Wednesday, September 28, 2011

One More And I'll Shut Up About Comics (for a while)

I’m not sure if DC saved the best for last or if everything just looks better compared to last week’s releases, but I think this week’s releases had the best overall quality so far. Nothing managed to beat out Action Comics for my favorite book of the reboot, but there’s some good stuff here (of course there’s some bad and unremarkable stuff, too).

All-Star Western
I heard good things about Gray and Palmiotti’s recent Johnah Hex series, but never got around to reading it. My understanding is that All-Star Western is basically the same book under a new title, and it looks great. The first story teams Hex up with a 19th Century Dr. Arkham as they try to solve a series of Ripper-style murders in Gotham. The issue’s a little “ancestor cameo”-heavy, but that’s really my only complaint. Hex is written like Hex should be written, Dr. Arkham’s running psychoanalysis of him is entertaining, and the art’s great. It’s pretty stylized, but I love the way the artist brings things into focus by giving more detail to and using a more varied color pallet on the things that are important to the scene. I think I’ll keep reading this one. One question for the peanut gallery: Is the woman in the cloak and cowl in the bar scene (kind of center-right in the background, behind the guy in the red vest) a cameo I’m not getting?

Batman: The Dark Knight
This is in the same category as all the other Bat books in the reboot: solid, but not spectacular. At least story-wise. I’ve got kind of a love/hate thing with the art. The costumed Batman and the cityscapes and other set pieces look great, but most of the actual people suffer from a bad case of what I can only describe as “Liefeld face.” And don’t even get me started on Hulk Two-Face.

Here’s something I never thought I’d say: I really enjoyed the new Aquaman comic. If the first issue is a good indication of where the series is going, it might even become a regular book for me. The thing that makes it work for me is the idea that people of the DCU feel pretty much the same about Aquaman as the DC fans do: that he’s a really lame super-hero who talks to fish. Acknowledging that Aquaman basically sucks right from the beginning might actually allow Johns to write an Aquaman book whose plot isn’t constantly undercut by the fact that it’s about Aquaman.

The Flash
Nothing groundbreaking here, but there’s super science right from the get-go, a good story hook, and I like the art. Buccellato does a great job of conveying a sense of movement, which is pretty important in a comic about the fastest man alive. I know that sounds obvious, but Flash artists and editors don’t always figure that out. I recommend giving this one a shot.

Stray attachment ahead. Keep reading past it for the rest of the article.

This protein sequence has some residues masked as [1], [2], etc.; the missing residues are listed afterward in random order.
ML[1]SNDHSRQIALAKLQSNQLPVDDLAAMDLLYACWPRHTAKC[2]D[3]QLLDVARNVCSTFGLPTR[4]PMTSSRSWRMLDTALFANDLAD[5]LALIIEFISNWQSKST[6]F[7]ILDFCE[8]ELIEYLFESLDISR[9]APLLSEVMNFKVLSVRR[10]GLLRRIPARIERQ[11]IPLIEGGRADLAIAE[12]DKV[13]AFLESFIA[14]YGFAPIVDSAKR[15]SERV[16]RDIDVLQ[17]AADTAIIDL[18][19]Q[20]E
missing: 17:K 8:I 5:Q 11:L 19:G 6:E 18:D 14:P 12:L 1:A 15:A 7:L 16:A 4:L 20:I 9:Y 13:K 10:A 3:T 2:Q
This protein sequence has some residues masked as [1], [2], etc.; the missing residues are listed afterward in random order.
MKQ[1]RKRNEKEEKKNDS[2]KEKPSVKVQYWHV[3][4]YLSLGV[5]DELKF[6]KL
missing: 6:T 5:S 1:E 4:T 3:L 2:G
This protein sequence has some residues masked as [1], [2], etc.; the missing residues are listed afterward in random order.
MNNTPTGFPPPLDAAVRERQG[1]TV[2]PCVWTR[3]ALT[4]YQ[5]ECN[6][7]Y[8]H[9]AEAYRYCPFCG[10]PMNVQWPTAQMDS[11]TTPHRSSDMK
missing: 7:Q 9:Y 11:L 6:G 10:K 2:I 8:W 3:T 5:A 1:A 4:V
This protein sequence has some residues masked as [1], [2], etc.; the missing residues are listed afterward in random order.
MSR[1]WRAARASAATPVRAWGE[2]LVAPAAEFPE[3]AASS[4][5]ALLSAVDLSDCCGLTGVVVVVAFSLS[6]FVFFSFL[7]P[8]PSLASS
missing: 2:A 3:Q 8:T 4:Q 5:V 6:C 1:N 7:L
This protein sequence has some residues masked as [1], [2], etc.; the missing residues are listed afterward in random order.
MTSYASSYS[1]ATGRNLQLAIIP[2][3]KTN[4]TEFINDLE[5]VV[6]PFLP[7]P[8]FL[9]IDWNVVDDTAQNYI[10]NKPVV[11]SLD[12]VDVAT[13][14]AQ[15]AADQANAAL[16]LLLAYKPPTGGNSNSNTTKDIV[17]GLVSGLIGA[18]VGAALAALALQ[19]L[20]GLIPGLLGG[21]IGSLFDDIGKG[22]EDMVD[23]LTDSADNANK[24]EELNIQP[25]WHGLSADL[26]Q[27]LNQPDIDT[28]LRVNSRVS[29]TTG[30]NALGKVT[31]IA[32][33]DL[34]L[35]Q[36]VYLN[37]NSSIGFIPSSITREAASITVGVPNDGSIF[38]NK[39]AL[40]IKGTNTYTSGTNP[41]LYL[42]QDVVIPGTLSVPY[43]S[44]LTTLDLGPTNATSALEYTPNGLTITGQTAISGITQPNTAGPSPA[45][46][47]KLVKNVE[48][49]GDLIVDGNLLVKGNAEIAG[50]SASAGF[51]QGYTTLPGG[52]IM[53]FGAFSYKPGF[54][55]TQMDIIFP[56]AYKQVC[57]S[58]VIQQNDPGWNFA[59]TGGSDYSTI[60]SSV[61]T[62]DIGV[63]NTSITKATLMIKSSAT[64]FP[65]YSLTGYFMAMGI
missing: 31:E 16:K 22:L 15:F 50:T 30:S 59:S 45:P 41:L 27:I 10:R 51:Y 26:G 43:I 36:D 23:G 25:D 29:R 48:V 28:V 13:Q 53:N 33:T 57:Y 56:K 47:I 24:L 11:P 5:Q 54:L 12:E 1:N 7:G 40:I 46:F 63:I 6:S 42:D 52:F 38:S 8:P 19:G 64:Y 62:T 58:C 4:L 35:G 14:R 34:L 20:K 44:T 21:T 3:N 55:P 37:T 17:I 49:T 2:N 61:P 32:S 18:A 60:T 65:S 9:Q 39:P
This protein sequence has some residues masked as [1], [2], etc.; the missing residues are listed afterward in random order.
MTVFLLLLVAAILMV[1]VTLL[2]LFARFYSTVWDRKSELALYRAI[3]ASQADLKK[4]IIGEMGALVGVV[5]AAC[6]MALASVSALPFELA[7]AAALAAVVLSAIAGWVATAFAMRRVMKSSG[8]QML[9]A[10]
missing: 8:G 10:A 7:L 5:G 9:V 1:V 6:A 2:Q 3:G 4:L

I, Vampire
If you love vampire cliches, this is the book for you! “Unimaginative” seems too generous and “uninspired” suggests a potentiality that does not exist here. So I’m going to go with “awful.” Not “Starfire is a sex doll” awful, just “this is not even remotely a good comic” awful.

Justice League Dark
The “occult JLA” concept could fall into a serious pile of suck very easily, and Peter Milligan is one of the few writers still working for DC that I’d trust to keep that from happening. After a couple of pages of uncertainty, Milligan won me over with three panels. The final (and my favorite of the three): “The local power station threatens to explode when it is imbued with consciousness...and gets bored.” YES! That’s some Doom Patrol level shit there! I was a little worried about John Constantine as a character in a mainstream DCU comic, but his introductory monologue (“He wanted to contact his dead wife. I wanted to pay my rent.”) put those fears...well, if not “at rest,” at least “into a state of sleepiness.” I feel good about this one as long as Milligan’s on board.

First off, what the hell is wrong with Supes on the cover? His arms and legs look hideously deformed. I’m curious whether the artist used an action figure for a model, because the limbs seem to have that sort of weird toy articulation to them. Once you get inside the book, the art is much better, at least when you can see it. For a comic book artist, George Perez is a very wordy writer. When combined with a few too many panels on some pages, this makes the comic seem a little crowded at times. Aside from the verbiage and clutter, though, it’s not a bad story. I’m especially glad that Perez didn’t immediately throw out everything I loved about the Action Comics reboot version of Supes.

Teen Titans
Ok, I like the fact that the comic starts out by acknowledging that super-powered teenagers would probably be a giant pain in the ass, and that they do it through Kid Flash, who would no doubt be the biggest pain in the ass of the bunch. The rest of the book really just establishes Red Robin as being very Batman-like and introduced Wonder Girl. Nothing wrong with it, and there’s an occasional hint of a Young Justice vibe, so I’ll at least give it until the whole team’s introduced before making a definite decision.
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